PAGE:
In difficult-to-reach locales, like rural areas, where access to the internet tends to depend on wireless infrastructure or microwave, bottlenecks are very likely to occur. This is due in part to the reduced amount of bandwidth and increased latency of those options.   

Issues can also arise from the limitations of insufficient broadband networks, which can prevent students from accessing their online classrooms and participating fully. A new study by Common Sense Media estimates that out of the 51 million students in the United States, as many as 15 million students have a broadband service that is incapable of handling the demands of online classes—in which video instruction can feature heavily—or they have no service at all. It also reported that up to 400,000 teachers also lack adequate connections.  

3. Remote Users and Their Security Knowledge

In their eagerness to adopt new tools and help students get current, administrators and instructors who have not prioritized remoting learning in the past may end up using tools that are not safe and that put the data privacy of all users at risk by increasing the attack surface of the school environment. While some states, like Connecticut, require that their schools use only the education software tools that have been vetted by clearing-houses, this is not the case in every state.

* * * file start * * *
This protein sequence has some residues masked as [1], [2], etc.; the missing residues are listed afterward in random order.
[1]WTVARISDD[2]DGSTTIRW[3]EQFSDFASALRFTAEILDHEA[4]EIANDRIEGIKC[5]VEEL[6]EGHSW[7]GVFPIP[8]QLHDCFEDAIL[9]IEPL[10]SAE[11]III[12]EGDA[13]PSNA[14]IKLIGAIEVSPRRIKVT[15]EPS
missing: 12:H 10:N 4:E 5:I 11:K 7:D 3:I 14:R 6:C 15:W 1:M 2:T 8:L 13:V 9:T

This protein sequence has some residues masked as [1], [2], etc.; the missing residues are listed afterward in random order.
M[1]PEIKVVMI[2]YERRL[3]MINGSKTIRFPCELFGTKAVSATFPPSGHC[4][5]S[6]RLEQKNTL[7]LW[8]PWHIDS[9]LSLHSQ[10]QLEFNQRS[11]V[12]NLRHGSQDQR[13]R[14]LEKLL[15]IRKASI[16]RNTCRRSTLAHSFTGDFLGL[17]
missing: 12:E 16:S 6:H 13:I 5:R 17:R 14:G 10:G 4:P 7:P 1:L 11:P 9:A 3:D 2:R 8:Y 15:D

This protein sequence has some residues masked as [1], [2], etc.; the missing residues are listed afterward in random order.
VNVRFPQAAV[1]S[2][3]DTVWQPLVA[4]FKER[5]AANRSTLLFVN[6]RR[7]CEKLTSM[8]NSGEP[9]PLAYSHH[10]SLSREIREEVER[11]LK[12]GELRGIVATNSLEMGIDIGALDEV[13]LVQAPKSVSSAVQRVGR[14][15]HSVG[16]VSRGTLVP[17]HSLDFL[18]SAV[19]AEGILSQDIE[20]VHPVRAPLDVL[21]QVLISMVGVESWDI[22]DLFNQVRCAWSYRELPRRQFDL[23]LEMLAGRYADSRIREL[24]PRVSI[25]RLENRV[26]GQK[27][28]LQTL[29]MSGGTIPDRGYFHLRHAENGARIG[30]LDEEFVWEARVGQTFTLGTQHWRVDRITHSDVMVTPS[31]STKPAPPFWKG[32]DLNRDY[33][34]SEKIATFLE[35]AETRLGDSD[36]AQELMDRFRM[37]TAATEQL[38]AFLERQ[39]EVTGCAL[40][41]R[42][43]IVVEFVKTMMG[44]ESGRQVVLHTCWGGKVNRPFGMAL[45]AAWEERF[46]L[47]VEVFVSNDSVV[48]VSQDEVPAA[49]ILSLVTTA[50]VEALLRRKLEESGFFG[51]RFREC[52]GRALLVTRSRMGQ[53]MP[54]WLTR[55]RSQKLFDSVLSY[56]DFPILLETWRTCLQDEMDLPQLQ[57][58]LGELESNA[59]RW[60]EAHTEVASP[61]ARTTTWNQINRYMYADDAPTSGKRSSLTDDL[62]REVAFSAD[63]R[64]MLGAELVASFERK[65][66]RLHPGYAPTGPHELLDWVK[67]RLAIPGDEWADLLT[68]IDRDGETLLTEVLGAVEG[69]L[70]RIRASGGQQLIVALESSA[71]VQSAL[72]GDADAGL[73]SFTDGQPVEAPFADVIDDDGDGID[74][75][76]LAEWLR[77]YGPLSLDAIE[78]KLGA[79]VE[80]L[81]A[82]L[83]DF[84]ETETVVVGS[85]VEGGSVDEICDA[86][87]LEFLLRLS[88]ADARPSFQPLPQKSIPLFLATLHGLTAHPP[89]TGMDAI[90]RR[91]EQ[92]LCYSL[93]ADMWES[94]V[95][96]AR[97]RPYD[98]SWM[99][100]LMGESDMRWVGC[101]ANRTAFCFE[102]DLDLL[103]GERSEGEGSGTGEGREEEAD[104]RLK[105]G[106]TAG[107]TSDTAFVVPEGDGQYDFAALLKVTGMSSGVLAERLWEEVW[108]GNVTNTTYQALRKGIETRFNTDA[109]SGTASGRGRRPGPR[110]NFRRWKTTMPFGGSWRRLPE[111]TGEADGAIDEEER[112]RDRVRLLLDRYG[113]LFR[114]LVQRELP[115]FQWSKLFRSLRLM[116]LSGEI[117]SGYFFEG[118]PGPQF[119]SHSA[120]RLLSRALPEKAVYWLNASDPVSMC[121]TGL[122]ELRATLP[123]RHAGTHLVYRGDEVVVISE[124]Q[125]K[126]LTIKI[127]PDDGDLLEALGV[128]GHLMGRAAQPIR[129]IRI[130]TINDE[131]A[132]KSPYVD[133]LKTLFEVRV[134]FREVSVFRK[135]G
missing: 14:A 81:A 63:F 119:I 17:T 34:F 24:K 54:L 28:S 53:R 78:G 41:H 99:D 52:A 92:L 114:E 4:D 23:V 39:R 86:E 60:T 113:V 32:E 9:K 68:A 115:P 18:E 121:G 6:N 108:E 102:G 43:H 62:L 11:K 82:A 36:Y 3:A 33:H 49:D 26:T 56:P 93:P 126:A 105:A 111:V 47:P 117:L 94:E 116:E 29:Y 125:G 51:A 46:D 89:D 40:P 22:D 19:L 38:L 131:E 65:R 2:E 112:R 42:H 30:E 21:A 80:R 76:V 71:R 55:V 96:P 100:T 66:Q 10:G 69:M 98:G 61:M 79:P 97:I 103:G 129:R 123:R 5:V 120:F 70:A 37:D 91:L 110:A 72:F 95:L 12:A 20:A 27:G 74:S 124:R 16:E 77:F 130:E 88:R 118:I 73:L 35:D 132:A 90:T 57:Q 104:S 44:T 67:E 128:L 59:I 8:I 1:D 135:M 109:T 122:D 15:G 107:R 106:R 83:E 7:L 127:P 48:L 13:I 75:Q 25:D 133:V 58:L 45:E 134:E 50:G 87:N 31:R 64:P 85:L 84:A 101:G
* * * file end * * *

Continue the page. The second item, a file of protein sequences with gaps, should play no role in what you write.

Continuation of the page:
Students and instructors may not be fully aware of the exact security implications that come with remote learning. To access the remote-access networks, hackers are constantly leveraging methods like phishing to generate more attacks. This is especially problematic if users are using their personal home devices that have limited security controls such as minimal endpoint protection or network firewalls.  And in cases in which districts are providing mobile Wi-Fi hotspots and laptops to students who lack connectivity in the effort to reduce economic inequality and improve technology access? The security risks can still be high, particularly if the network is being monitored by a small staff.   

4. Lack of Visibility into Remote Learning Cybersecurity Risks